Put a Fig Leaf on That Singularity!

Do naked singularities make you blush? If so, you'll want to avert your eyes from the computer screens of two researchers from Duke University and the University of Cambridge who seek to disrobe some of the universe's most "censored" phenomena: black holes.

To dumb it down for the non-GR physicists in the audience, a black hole is an object whose properties can be characterized using something along the lines of, oh, say ...



which, obviously, means that you wouldn't be able to detect a black hole if it were staring you in the face, except by indirect evidence, such as your face being removed from your head by the black hole's steep and somewhat unforgiving gravitational gradient ("somewhat" in the sense that some theories would allow for your face to reemerge from the black hole's event boundary as particle-antiparticle radiation, so don't give up hope if that happens to you).

As a consequence, the general idea is that it would be impossible to observe the singularities that constitute a black hole as "naked" phenomena (i.e., directly).

According to a report out of Duke's press office, to undress such a singularity "'would shock the foundation of general relativity,' said Arlie Petters, a Duke professor of mathematics and physics who worked with Marcus Werner, Cambridge graduate student in astrophysics, on a report posted online Monday, Sept. 24, for the research journal Physical Review D." The report said that Petters and Werner have devised a way to test for the presence of black holes--or at least to test whether "cosmic censorship" can ever be violated--by applying the idea of gravitational lensing to spinning singularities.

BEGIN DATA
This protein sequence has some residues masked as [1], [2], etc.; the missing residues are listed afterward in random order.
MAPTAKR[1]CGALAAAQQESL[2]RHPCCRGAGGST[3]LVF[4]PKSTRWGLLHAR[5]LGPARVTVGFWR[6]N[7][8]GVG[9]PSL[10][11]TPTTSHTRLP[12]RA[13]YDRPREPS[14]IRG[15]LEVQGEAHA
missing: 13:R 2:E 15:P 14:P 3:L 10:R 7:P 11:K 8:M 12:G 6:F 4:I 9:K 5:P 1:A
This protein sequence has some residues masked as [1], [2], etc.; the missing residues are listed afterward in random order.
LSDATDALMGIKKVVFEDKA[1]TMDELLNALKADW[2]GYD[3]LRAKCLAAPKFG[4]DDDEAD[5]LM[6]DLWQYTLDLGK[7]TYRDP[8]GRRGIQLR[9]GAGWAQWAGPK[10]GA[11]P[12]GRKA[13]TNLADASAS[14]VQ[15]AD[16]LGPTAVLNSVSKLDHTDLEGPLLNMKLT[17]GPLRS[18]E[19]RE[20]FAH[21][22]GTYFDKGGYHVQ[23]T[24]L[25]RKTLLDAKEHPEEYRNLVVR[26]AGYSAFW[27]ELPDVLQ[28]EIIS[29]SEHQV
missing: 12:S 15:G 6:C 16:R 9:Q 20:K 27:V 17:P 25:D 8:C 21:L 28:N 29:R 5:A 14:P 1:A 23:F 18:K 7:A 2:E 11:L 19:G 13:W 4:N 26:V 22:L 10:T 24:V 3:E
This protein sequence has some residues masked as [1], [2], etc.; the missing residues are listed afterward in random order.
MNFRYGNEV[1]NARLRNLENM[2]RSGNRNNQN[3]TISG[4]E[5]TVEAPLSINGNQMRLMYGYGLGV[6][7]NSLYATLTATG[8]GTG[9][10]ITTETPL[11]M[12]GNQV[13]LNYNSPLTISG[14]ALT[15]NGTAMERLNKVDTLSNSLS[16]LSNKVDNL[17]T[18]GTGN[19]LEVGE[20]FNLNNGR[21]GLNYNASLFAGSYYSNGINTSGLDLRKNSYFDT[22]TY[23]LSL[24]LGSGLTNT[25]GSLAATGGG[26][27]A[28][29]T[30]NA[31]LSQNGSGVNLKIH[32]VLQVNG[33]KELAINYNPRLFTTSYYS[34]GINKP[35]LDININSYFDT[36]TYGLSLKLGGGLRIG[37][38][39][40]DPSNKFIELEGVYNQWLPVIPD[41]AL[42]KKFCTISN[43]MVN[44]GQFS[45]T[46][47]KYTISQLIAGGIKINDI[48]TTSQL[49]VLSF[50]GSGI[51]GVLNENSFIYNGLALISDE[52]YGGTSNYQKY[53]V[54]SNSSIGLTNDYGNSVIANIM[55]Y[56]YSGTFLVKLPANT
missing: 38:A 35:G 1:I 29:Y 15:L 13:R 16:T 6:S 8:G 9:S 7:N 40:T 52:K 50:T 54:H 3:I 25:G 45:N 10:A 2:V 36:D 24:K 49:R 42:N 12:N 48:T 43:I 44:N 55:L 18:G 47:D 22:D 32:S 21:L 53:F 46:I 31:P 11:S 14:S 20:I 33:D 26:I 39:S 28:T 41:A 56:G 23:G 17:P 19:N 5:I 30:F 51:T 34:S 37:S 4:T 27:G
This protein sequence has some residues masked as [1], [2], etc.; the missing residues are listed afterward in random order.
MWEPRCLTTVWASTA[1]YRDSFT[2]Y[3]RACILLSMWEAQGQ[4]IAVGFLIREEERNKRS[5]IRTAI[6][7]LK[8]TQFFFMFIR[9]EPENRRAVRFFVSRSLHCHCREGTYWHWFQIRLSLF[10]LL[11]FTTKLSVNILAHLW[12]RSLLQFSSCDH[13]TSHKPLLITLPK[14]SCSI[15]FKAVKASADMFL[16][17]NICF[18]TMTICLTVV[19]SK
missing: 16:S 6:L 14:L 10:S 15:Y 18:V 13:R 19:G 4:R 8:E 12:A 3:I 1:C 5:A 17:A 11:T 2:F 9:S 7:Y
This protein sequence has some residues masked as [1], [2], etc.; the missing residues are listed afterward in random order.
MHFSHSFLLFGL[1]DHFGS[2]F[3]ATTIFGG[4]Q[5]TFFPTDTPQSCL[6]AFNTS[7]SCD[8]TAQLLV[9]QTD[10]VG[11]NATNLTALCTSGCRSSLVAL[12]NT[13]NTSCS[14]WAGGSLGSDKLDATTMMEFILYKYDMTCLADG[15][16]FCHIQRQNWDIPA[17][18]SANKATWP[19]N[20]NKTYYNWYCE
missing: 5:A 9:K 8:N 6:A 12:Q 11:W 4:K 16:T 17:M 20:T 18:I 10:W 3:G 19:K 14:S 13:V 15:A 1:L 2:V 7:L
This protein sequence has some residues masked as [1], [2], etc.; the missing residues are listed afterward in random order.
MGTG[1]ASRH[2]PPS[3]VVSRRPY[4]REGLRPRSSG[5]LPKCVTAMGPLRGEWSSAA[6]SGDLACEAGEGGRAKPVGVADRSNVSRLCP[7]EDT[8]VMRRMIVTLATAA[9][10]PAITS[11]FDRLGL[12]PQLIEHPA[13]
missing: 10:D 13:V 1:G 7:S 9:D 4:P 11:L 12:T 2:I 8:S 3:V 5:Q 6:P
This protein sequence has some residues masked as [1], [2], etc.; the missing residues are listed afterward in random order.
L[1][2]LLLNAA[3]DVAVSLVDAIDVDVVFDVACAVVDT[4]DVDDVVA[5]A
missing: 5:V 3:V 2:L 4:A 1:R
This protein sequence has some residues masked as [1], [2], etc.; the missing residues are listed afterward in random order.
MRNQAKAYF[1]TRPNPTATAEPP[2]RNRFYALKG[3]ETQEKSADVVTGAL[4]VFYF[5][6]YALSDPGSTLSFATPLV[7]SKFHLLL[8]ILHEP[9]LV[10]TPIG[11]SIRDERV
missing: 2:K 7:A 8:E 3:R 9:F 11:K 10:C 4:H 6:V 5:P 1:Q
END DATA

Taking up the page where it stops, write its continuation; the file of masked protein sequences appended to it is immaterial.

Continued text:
"In work supported by the National Science Foundation in the United States and the Science and Technology Facilities Council in the United Kingdom, the pair employed a finding that a black hole could be shed of its event horizon and become a naked singularity if its angular momentum--an effect of its spin--is greater than its mass," Duke reported. For a singularity massing about 10 times our own sun, that amounts to "a few thousand rotations a second."

And hence: "In the event that the required conditions were met, Petters' and Werner's calculations show that a naked singularity's massive gravitation would split the light of background stars or galaxies in telltale ways that are potentially detectable by astronomers using existing or soon-to-be instruments."

If the possibility of cosmic nudity makes you uncomfortable, you're not alone.

"If you ask me whether I believe that naked singularities exist, I will tell you that I'm sitting on the fence," said Petters, in a statement released by Duke. "In a sense, I hope they are not there. I would prefer to have covered-up black holes. But I'm still open-minded enough to entertain the 'otherwise' possibility."

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About the Author

David Nagel is editorial director of 1105 Media's Education Technology Group and editor-in-chief of THE Journal and STEAM Universe. A 25-year publishing veteran, Nagel has led or contributed to dozens of technology, art and business publications.

He can be reached at dnagel@1105media.com. You can also connect with him on LinkedIn at or follow him on Twitter at @THEJournalDave (K-12) or @CampusTechDave (higher education).


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